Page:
With chargeoffs historically high, debt volumes up and liquidation rates down, choosing whether to invest in technology or stand pat has taken on grave importance.
Companies that choose to pay for new technology believe it will help them cope with the effects of a brutal economy and be ready to flourish once conditions improve. Those who decide not to instead focus on finding ways to maximize money coming in while minimizing what goes out. Their concern is that taking on such an investment could be financially devastating.
At Oliver Adjustment Company of Kenosha & Racine Inc., a Kenosha, Wis. agency: “It’s not been record years of losses but we began noting in the first part of 2009 that things haven’t been what they were the last few years,” Gloria Gerber, company president, tells Collections & Credit Risk. “We saw [in 2008] things beginning to decrease. But we’ve been very fortunate to stay above water.”
A year ago, Oliver Adjustment, which collects mostly medical debt, began using Bloodhound debt collection software by Manitowoc, Wis.-based Roydan Enterprises Ltd., then implemented Roydan’s hosted dialer in August. Quickly, Gerber says her three full-time collectors were comfortable with the new technology.
“Nobody likes change, but our collectors had no problem switching. It allows us to get through a lot of files per day. It can go through thousands of people a day,” Gerber says.
The Bloodhound software is designed to simplify the data-entry process by searching for matches as account information is entered. Collectors can work accounts quickly while the collection agency software does most of the work, according to the company, as the software automates repetitive tasks.
The company decided to rent seats with Roydan’s hosted dialer instead of investing in its own automatic dialer, which can run “many thousands of dollars,” Gerber says. “We’re a small agency and this really fit us great,” she adds.
Within the last four or five months, Oliver Adjustment reported an increase in revenue and Gerber believes it is because of the change the company made in its technology. “It is allowing us to implement new things and to do more with the same amount of people. It streamlines things.”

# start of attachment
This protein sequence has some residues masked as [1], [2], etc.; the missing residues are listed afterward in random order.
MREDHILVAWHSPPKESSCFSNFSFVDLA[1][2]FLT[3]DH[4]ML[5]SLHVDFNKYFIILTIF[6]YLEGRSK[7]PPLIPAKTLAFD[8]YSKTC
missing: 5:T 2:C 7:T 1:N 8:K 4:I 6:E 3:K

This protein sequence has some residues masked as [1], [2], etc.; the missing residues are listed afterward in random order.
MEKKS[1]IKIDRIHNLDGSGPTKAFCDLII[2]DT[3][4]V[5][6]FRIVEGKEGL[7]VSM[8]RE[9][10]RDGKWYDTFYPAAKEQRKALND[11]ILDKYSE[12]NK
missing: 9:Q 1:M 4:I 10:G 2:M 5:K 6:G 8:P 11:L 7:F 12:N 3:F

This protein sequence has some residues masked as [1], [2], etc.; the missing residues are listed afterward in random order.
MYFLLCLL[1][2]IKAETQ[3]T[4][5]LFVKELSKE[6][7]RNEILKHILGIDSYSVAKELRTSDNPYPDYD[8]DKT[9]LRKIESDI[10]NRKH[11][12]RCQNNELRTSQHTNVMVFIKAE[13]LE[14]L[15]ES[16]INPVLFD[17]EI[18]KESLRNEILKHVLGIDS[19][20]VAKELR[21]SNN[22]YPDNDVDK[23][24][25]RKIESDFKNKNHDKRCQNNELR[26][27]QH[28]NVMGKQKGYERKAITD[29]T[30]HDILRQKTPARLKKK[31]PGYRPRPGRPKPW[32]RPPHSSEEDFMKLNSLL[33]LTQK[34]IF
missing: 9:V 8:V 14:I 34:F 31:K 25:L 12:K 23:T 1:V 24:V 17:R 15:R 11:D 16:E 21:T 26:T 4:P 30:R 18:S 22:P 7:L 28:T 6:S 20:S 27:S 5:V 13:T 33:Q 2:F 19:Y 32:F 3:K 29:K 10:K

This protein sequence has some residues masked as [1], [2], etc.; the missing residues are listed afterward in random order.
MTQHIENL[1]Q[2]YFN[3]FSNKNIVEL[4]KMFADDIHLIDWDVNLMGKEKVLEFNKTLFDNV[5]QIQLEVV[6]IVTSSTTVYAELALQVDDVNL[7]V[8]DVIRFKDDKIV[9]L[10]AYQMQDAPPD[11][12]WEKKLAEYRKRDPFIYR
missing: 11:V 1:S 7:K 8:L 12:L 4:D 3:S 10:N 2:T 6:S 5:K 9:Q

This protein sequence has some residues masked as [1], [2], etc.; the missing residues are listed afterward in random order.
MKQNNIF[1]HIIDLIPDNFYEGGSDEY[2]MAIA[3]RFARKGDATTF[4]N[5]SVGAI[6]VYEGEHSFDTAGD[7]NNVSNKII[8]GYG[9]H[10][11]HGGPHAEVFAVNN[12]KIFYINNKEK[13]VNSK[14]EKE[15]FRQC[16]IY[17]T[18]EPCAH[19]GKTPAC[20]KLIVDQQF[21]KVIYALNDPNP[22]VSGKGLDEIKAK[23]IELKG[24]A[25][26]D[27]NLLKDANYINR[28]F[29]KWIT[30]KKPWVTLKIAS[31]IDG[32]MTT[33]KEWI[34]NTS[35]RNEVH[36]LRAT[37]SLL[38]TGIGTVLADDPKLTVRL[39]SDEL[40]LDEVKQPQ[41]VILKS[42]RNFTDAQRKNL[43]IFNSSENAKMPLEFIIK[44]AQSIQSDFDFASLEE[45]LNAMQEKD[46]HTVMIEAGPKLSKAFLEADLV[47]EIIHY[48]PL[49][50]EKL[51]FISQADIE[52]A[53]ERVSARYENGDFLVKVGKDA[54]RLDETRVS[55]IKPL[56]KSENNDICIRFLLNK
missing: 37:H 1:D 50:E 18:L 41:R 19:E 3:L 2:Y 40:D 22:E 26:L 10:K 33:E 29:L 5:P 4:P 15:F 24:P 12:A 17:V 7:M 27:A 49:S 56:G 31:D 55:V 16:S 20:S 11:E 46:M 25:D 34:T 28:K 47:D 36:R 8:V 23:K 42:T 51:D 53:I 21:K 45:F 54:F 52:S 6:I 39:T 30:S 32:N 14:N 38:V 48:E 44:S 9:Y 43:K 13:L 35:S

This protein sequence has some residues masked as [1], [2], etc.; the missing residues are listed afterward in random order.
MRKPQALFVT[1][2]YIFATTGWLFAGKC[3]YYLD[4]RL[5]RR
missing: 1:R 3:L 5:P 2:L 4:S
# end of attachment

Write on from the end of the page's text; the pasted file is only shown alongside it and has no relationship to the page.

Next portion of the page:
As of October, Oliver Adjustment Co.’s net income was 6% higher than it was the same time a year earlier. “We believe the new software and the dialer has everything to do with [the increased net income] because the economy hasn’t gotten any better,” says Gerber, who has been with the company for more than three decades.
Gerber and her partner, Chris Cope, bought the previously family-owned agency in 2006, when the company used Linux-based collection software. They contemplated switching over to a Windows-based system since they acquired the company.
“It was something we wanted to do but had to wait for the time to be right. Of course, most people would make that decision when things are going well, but it gets to a point where a change has to come and we felt very strongly about the software being a positive for us. We were in a position where we could do it, so what’s a better time than now?” Gerber says. “It was one of those things where you have to spend some money to make some money,” she adds.
Larger Volume, Smaller Staff
Higher volumes and fewer employees led Mike Mathis, president at Sentry Credit Inc., to invest in new technology. Mathis says the Everett, Wash. collection agency has “without a doubt” felt the effects of the economy.
“We have triple the volume in placements than we did in ‘07 and we are managing it with probably 5% less employees. This is a situation that can force a lot of agencies that didn’t get out in front of this to go out of business,” Mathis tells Collections & Credit Risk.
Sentry Credit has been with LiveVox Inc., a San Francisco-based provider of hosted-dialer products and services, since 2008 when the company’s volumes “were hitting crazy levels and we were trying to figure out how to manage increased inventory while increasing liquidations,” Mathis says.
Last October, Sentry Credit began using LiveVox’s Quick Connect feature, which enables companies to connect the call with an agent prior to connecting with the customer, thereby eliminating lengthy pregnant pauses associated with dialer-generated calls that can result in high abandon rates.
In the past, the company would not leave messages on answering machines, opting instead to disconnect in an effort to boost call volume, Mathis says.